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05 June 2007 @ 07:52 am
Newsweek article on chronic pain  
Did you know 1 in 5 Americans suffer from chronic pain? Check out the Newsweek article about chronic pain and the new treatments being developed.

Excerpt:



...Even as the VA hospital system has come under fire for poor care, Army doctors haven't just joined up in medicine's larger war against pain—they're leading the charge.

Winning this medical war is crucial, and not just for the sake of the soldiers, who are far from the only burgeoning new group of pain sufferers. Chronic pain is one of the most pervasive and intractable medical conditions in the United States, with one in five Americans afflicted. Aging baby boomers have reported in surveys more aches and pains than any previous generation. Cancer patients have more treatments to choose from than ever, but more pain, too. Even retired NFL players—a suck-it-up group if ever there was one—have started speaking out about the wear and tear on their bodies. Civilian chronic pain already costs the country $61 billion in lost productivity and many more in medical fees. Treating the soldiers in the coming years will add at least $340 billion to the toll.

As the number of patients has grown, though, so has medicine's understanding of what pain is. Scientists once viewed it as merely a symptom of injury, an intuitive idea that resonated with laymen. "The public understanding of pain has been that it's a stubbed toe or a broken bone," says Will Rowe, executive director of the American Pain Foundation. "But that's just one aspect of it. Now there's a growing awareness that pain is a disease of its own."

This is far more than a semantic change, Rowe adds: it's "tectonic." Docs now know that the brain and spinal cord rewire themselves in response to injuries, forming "pain pathways" that can become pathologically overactive years later. They are trying to sever this maladaptive mind-body connection with a host of new drugs and approaches. Some focus on recently discovered chemical receptors in the brain and muscles. Others pack all the punch of narcotics with less of the specter of addiction.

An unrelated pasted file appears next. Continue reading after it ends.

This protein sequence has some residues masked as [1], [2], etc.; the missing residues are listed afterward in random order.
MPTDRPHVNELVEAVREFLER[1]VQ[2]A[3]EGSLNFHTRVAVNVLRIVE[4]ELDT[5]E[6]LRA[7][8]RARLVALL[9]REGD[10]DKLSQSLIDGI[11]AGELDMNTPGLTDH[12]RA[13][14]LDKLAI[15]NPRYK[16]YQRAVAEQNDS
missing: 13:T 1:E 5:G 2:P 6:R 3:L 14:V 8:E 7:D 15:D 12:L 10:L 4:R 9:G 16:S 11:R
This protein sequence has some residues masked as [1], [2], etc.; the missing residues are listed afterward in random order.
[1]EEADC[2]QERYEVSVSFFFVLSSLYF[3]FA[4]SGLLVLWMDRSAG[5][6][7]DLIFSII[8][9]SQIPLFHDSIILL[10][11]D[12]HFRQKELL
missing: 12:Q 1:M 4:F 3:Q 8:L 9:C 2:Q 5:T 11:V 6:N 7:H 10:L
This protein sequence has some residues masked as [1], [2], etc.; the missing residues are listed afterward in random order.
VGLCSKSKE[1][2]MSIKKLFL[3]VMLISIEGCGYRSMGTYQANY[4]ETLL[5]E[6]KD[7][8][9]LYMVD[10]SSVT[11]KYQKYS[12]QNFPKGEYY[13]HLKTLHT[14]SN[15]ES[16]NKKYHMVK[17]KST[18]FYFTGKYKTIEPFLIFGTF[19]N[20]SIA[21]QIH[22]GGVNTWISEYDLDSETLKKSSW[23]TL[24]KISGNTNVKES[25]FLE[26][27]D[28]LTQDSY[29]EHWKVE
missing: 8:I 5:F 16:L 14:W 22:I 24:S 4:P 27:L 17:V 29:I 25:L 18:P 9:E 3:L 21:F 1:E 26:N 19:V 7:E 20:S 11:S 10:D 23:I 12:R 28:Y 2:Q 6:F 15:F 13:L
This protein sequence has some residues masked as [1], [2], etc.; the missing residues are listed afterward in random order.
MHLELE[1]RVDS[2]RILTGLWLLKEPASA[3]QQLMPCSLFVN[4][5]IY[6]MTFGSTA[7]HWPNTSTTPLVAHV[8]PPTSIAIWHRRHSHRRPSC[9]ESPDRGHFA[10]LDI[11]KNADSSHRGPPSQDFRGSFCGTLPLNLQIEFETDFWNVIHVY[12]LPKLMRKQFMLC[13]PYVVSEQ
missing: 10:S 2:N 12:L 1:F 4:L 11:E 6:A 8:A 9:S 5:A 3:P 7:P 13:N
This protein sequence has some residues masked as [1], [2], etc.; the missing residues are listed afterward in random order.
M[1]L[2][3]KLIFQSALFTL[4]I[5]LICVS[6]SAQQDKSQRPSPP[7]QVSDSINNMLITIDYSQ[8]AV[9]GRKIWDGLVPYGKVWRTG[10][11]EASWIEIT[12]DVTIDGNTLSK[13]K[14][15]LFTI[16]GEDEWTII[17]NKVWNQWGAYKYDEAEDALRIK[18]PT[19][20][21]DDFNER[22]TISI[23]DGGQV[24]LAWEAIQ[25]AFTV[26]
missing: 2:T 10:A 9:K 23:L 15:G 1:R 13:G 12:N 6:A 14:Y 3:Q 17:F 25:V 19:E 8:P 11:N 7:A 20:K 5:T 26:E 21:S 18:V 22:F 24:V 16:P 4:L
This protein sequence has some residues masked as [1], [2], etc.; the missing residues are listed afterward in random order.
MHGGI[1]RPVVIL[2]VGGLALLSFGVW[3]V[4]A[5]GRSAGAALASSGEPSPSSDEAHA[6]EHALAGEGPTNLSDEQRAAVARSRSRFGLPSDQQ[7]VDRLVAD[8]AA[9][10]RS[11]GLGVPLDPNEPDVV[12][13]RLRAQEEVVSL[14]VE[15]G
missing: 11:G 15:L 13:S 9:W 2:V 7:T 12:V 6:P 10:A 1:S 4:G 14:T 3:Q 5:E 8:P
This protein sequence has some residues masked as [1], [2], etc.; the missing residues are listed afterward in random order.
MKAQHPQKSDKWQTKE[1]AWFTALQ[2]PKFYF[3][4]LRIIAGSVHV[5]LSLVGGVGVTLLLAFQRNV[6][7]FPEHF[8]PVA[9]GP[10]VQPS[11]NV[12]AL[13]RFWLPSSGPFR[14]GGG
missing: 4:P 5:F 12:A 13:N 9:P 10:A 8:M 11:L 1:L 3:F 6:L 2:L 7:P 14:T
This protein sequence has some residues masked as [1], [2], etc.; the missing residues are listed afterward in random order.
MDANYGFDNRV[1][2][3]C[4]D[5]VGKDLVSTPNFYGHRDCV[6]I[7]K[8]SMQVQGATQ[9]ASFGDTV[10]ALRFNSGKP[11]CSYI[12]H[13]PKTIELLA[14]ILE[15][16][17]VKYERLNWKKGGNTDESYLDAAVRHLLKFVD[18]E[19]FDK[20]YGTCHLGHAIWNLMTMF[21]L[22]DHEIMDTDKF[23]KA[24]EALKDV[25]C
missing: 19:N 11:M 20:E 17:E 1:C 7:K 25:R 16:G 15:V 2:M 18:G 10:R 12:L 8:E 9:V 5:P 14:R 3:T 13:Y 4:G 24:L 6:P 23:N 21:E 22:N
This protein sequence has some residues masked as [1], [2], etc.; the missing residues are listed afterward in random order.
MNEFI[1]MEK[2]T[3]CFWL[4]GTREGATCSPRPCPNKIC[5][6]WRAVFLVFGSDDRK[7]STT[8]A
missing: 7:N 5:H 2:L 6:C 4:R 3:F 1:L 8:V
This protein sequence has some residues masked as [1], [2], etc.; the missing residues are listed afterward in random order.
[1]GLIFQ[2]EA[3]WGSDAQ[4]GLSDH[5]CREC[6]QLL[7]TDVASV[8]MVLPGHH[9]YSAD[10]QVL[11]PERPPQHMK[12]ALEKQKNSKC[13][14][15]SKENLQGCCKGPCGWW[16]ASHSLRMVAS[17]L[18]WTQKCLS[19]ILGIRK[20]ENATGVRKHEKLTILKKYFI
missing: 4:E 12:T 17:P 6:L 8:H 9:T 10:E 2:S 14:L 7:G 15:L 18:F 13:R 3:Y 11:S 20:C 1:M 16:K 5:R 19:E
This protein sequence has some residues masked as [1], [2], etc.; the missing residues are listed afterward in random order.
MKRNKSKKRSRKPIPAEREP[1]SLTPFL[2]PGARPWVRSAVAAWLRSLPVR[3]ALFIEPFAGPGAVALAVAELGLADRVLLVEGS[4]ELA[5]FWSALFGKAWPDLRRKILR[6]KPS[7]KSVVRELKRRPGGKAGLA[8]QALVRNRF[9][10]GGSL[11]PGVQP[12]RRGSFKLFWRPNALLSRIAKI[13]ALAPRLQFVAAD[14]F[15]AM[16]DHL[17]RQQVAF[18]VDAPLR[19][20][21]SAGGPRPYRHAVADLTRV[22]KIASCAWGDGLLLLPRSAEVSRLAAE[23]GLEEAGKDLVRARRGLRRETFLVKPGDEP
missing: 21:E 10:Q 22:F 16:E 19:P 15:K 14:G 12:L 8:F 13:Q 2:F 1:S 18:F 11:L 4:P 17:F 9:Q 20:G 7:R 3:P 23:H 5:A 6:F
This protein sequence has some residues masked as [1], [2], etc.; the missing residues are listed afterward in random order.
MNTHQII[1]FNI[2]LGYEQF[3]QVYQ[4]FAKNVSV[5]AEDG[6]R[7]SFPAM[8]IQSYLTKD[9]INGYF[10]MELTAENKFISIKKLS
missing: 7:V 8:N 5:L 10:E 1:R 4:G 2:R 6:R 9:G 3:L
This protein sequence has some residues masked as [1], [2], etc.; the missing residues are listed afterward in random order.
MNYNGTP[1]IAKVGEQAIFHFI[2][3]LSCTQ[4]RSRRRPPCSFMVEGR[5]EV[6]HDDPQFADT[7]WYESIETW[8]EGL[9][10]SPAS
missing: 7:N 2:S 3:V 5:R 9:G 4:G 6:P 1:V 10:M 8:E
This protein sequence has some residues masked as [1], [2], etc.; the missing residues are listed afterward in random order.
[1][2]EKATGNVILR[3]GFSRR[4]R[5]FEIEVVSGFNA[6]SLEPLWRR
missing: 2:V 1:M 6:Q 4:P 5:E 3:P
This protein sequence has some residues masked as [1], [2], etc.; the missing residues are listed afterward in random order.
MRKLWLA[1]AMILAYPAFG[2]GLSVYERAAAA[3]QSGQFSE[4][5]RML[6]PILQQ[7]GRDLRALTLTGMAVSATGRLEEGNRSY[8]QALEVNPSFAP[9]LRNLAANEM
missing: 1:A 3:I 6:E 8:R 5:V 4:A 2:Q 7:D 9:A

Once I change doctors to my new area I'm going to look into a referral for a pain management program or clinic.
 
 
 
labrys6 on June 5th, 2007 05:34 pm (UTC)
Interesting. I have to say the only "pain management" place I ever went to struck me as over-freaking-priced and under-damned-effective. And I was rather shocked to see spinal fusion listed as ineffective; had my cervical spine not been fused from C-7 to C-4 I would have by now completely lost use of my arms and likely have hung myself to escape the pain before that happened.

I also worry about statements like "patients with a four on pain may report a seven to get aggressive help"...because I personally have never lied about a pain level and I do have a very high tolerance; I still get routinely ignored. So if patients lie, it is because they know doctors routinely discount their complaints.

I am at a point in my life of being completely disenchanted by the medical profession, for the most part. I have to be damn near unconscious or incoherent with pain to even see a doctor these days; I don't see that changing in spite of flares of what my former doctor routinely refused to admit was fibromyalgia---he would not do any of the diagnostic tests either. I was not, interestingly, asking for drugs at all for the pain, but steadfastly refusing pills. And that is all he wanted to offer.

Insurance companies have become a bane of medical care, if you ask me. Docs cater to their lists of can and cannots to the detriment of patients; stockholder concerns rate higher than the suffering of the patients. Pain is only an issue if they can profit from it somehow.
lunamoth42 on June 5th, 2007 06:47 pm (UTC)
Thank you for posting this article. I know several people I'm going to pass it along to.